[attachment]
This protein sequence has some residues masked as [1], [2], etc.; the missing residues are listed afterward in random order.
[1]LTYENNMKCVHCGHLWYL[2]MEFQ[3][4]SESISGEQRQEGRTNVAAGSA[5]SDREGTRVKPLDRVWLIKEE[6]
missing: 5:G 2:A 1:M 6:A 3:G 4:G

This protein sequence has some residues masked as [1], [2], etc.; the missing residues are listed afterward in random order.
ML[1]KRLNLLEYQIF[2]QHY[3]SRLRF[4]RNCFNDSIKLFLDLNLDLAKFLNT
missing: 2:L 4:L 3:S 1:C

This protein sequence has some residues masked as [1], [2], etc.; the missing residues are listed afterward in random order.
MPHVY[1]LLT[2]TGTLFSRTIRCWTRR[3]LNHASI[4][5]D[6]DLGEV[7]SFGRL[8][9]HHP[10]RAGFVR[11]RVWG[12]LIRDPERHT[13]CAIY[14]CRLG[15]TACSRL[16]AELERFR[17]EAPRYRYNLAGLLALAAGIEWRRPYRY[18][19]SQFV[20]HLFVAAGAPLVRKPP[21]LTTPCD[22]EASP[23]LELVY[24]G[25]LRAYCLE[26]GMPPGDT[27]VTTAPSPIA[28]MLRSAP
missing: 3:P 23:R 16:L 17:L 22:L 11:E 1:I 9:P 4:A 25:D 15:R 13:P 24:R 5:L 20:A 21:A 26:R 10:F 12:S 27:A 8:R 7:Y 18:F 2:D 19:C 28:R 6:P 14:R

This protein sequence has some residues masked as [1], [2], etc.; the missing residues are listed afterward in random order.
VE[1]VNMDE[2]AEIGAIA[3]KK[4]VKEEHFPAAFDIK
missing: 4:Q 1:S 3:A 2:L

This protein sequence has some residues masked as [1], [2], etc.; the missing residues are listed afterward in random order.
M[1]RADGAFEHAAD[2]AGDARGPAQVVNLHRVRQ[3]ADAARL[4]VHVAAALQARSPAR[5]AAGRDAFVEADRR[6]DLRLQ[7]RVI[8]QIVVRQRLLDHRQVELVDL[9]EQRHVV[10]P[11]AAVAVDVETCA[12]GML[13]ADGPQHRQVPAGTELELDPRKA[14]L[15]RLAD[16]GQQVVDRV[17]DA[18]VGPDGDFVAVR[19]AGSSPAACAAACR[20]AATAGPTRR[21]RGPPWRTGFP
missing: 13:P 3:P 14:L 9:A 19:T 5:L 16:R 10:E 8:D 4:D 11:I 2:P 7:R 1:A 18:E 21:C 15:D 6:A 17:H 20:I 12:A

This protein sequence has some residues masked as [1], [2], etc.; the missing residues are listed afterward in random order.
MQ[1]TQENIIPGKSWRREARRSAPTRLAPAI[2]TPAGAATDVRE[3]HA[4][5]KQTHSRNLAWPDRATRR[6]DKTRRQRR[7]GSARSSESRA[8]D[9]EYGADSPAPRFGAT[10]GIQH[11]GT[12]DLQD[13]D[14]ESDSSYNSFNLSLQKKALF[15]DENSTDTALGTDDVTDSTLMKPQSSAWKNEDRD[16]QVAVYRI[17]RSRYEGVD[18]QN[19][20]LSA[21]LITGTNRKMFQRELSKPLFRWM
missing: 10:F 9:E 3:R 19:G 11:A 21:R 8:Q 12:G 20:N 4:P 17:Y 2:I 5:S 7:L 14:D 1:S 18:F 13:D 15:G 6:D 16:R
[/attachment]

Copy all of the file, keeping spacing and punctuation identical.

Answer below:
This protein sequence has some residues masked as [1], [2], etc.; the missing residues are listed afterward in random order.
[1]LTYENNMKCVHCGHLWYL[2]MEFQ[3][4]SESISGEQRQEGRTNVAAGSA[5]SDREGTRVKPLDRVWLIKEE[6]
missing: 5:G 2:A 1:M 6:A 3:G 4:G

This protein sequence has some residues masked as [1], [2], etc.; the missing residues are listed afterward in random order.
ML[1]KRLNLLEYQIF[2]QHY[3]SRLRF[4]RNCFNDSIKLFLDLNLDLAKFLNT
missing: 2:L 4:L 3:S 1:C

This protein sequence has some residues masked as [1], [2], etc.; the missing residues are listed afterward in random order.
MPHVY[1]LLT[2]TGTLFSRTIRCWTRR[3]LNHASI[4][5]D[6]DLGEV[7]SFGRL[8][9]HHP[10]RAGFVR[11]RVWG[12]LIRDPERHT[13]CAIY[14]CRLG[15]TACSRL[16]AELERFR[17]EAPRYRYNLAGLLALAAGIEWRRPYRY[18][19]SQFV[20]HLFVAAGAPLVRKPP[21]LTTPCD[22]EASP[23]LELVY[24]G[25]LRAYCLE[26]GMPPGDT[27]VTTAPSPIA[28]MLRSAP
missing: 3:P 23:R 16:L 17:L 22:L 11:E 1:I 9:P 4:A 25:D 15:R 13:P 24:R 5:L 20:A 21:A 26:R 10:F 12:S 27:A 8:R 7:Y 18:F 2:D 19:C 28:R 6:P 14:R

This protein sequence has some residues masked as [1], [2], etc.; the missing residues are listed afterward in random order.
VE[1]VNMDE[2]AEIGAIA[3]KK[4]VKEEHFPAAFDIK
missing: 4:Q 1:S 3:A 2:L

This protein sequence has some residues masked as [1], [2], etc.; the missing residues are listed afterward in random order.
M[1]RADGAFEHAAD[2]AGDARGPAQVVNLHRVRQ[3]ADAARL[4]VHVAAALQARSPAR[5]AAGRDAFVEADRR[6]DLRLQ[7]RVI[8]QIVVRQRLLDHRQVELVDL[9]EQRHVV[10]P[11]AAVAVDVETCA[12]GML[13]ADGPQHRQVPAGTELELDPRKA[14]L[15]RLAD[16]GQQVVDRV[17]DA[18]VGPDGDFVAVR[19]AGSSPAACAAACR[20]AATAGPTRR[21]RGPPWRTGFP
missing: 13:P 3:P 14:L 9:A 19:T 5:L 16:R 10:E 8:D 4:D 11:I 2:P 7:R 1:A 18:E 21:C 15:D 6:A 17:H 20:I 12:A

This protein sequence has some residues masked as [1], [2], etc.; the missing residues are listed afterward in random order.
MQ[1]TQENIIPGKSWRREARRSAPTRLAPAI[2]TPAGAATDVRE[3]HA[4][5]KQTHSRNLAWPDRATRR[6]DKTRRQRR[7]GSARSSESRA[8]D[9]EYGADSPAPRFGAT[10]GIQH[11]GT[12]DLQD[13]D[14]ESDSSYNSFNLSLQKKALF[15]DENSTDTALGTDDVTDSTLMKPQSSAWKNEDRD[16]QVAVYRI[17]RSRYEGVD[18]QN[19][20]LSA[21]LITGTNRKMFQRELSKPLFRWM
missing: 10:F 9:E 3:R 19:G 11:A 21:R 8:Q 12:G 20:N 4:P 17:Y 2:I 5:S 7:L 14:D 1:S 18:F 13:D 15:G 6:D 16:R